Anything is possible in science fiction. For countless writers, artists and filmmakers, the ability to create new worlds is a chance to shape a future in their own image. That’s why there's so much amazing SF that deals with topics like gender, utopias and sexuality.
Sub-genre Afrofuturism takes aim at the heart of racial injustice, and this exhibition celebrates the Black artists who wield that utopian weapon.
It starts with Nick Cave (not that one) and his wearable sculptures, first created in response to the brutal police murder of Rodney King in LA in 1992. They’re fantastical, glittery, hyper-colour costumes that allow the wearer to transform themselves, to sculpt and define their identity, obscuring their race and gender. They’re defiant, empowering and brazenly loud FU’s to the man.
Wangechi Mutu also makes art to destroy hierarchies, with watery, gloopy collages of hybrid beings that exist behind tropes and stereotypes. Then there’s Hew Locke’s Black warriors on horseback, elaborate militaristic figures that look like statues of future generals, and Tabita Rezaire’s psychedelic mirrored room with its pyramid glistening in the centre.
Best of all downstairs is young American artist Sedrick Chisom’s incredible visions of a post-apocalyptic future earth where all people of colour have left, and the skin of those who remain has started to darken. They’re funny, threatening, imposing paintings, humming with satirical tension.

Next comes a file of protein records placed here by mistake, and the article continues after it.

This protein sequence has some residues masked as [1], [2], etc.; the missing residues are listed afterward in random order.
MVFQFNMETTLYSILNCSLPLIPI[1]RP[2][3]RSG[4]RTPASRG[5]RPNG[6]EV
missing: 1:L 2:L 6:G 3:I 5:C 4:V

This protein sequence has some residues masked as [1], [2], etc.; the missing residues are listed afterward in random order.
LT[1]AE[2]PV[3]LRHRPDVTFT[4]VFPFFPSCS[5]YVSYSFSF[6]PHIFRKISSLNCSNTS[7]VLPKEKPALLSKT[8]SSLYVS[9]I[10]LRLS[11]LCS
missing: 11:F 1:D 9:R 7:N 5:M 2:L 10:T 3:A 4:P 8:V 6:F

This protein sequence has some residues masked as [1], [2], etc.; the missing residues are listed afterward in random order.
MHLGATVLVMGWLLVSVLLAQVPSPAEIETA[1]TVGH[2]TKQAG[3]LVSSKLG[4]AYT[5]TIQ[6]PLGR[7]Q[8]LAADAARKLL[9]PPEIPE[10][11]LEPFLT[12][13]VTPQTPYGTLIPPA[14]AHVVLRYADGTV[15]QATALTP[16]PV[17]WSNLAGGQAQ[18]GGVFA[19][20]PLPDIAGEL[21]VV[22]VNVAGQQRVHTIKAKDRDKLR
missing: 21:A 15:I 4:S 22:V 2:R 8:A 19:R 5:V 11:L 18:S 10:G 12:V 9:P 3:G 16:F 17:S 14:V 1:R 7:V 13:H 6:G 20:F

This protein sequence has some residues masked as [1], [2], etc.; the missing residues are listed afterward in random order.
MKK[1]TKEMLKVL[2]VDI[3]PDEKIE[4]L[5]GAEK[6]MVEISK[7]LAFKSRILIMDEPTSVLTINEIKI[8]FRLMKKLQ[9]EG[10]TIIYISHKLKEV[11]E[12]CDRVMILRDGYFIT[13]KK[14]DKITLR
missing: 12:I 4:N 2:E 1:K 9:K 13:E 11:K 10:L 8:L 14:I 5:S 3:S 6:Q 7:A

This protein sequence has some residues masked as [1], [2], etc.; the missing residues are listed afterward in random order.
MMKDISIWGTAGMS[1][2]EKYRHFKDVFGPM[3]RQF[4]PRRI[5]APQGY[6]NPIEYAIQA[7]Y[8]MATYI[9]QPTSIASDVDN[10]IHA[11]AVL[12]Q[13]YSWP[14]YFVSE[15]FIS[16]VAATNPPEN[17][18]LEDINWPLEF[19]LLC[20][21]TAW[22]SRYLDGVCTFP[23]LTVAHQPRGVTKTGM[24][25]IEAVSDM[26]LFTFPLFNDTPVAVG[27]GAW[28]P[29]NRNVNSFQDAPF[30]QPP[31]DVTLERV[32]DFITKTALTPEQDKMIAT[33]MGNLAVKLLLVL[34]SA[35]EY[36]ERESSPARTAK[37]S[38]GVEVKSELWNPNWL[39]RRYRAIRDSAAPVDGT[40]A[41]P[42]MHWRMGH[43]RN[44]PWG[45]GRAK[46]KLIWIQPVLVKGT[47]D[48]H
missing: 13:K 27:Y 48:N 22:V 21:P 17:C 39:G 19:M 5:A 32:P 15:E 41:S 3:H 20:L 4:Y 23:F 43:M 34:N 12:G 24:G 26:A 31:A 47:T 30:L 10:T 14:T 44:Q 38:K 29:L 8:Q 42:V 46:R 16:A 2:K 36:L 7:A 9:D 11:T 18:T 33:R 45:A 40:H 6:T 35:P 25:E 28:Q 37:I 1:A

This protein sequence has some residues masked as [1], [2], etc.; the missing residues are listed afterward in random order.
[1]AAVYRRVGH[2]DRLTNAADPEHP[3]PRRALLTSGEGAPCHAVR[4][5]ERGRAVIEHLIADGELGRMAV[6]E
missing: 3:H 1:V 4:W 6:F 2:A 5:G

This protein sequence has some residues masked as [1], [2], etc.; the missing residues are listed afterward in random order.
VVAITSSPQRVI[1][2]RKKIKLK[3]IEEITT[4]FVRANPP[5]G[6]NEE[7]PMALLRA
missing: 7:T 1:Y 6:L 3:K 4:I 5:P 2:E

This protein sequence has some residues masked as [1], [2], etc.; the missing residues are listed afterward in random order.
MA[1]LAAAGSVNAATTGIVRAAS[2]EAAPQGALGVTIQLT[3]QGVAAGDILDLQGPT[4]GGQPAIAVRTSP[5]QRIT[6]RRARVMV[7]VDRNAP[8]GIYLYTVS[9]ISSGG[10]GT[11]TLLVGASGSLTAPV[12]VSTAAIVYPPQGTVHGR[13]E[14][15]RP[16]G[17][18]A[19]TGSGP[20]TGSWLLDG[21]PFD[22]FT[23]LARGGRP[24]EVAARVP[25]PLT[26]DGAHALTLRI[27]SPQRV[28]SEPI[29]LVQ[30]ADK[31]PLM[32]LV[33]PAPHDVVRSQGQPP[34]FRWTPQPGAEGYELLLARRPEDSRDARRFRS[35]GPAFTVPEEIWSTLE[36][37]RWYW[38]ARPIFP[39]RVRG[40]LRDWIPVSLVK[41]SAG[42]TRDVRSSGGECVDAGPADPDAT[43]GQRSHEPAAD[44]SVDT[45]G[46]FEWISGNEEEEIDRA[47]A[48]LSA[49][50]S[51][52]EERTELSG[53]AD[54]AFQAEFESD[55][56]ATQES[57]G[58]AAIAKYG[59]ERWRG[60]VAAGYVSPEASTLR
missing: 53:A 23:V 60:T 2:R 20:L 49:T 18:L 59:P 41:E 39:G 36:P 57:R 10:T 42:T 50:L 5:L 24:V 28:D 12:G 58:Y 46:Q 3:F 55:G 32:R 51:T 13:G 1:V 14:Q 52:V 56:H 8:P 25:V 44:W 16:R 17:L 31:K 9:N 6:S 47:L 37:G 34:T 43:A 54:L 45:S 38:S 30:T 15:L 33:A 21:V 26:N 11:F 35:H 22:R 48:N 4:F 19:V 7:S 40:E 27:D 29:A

Defiant, empowering and brazenly loud FU’s to the man
Things just get bigger and bolder upstairs with Chris Ofili’s enormous mythology-inspired paintings of the Odyssey transplanted to Trinidad and Ellen Gallagher’s subaquatic visions of Drexciya, the Black Atlantis. The Ofili works are not him at his best, and his sculpture of Mary and the angel Gabriel here is probably one of the dumbest, ugliest sculptures I’ve ever seen. But Gallagher’s works are awesome, her canvases thrumming with shoals of female creatures, part-fish, part-ritual masks. They wash over you, drenching you in their fictional world. A Renaissance painting of an enslaved African on the shore of a Dutch colony anchors it all back in a grim history.
Nowhere is that history clearer than in Kara Walker’s animation of white supremacist crimes in American history. With stark silhouetted puppets, she recounts acts of unspeakable violence. It’s brutal, shocking, hypnotising.
There’s plenty of art that I don’t like on display here, but the idea of using sci-fi to imagine a future beyond inequality and beyond racism is powerful, affecting and often very, very beautiful. Not because it’s so wildly fictional, but because all this fantasy is kicking against some very harsh realities.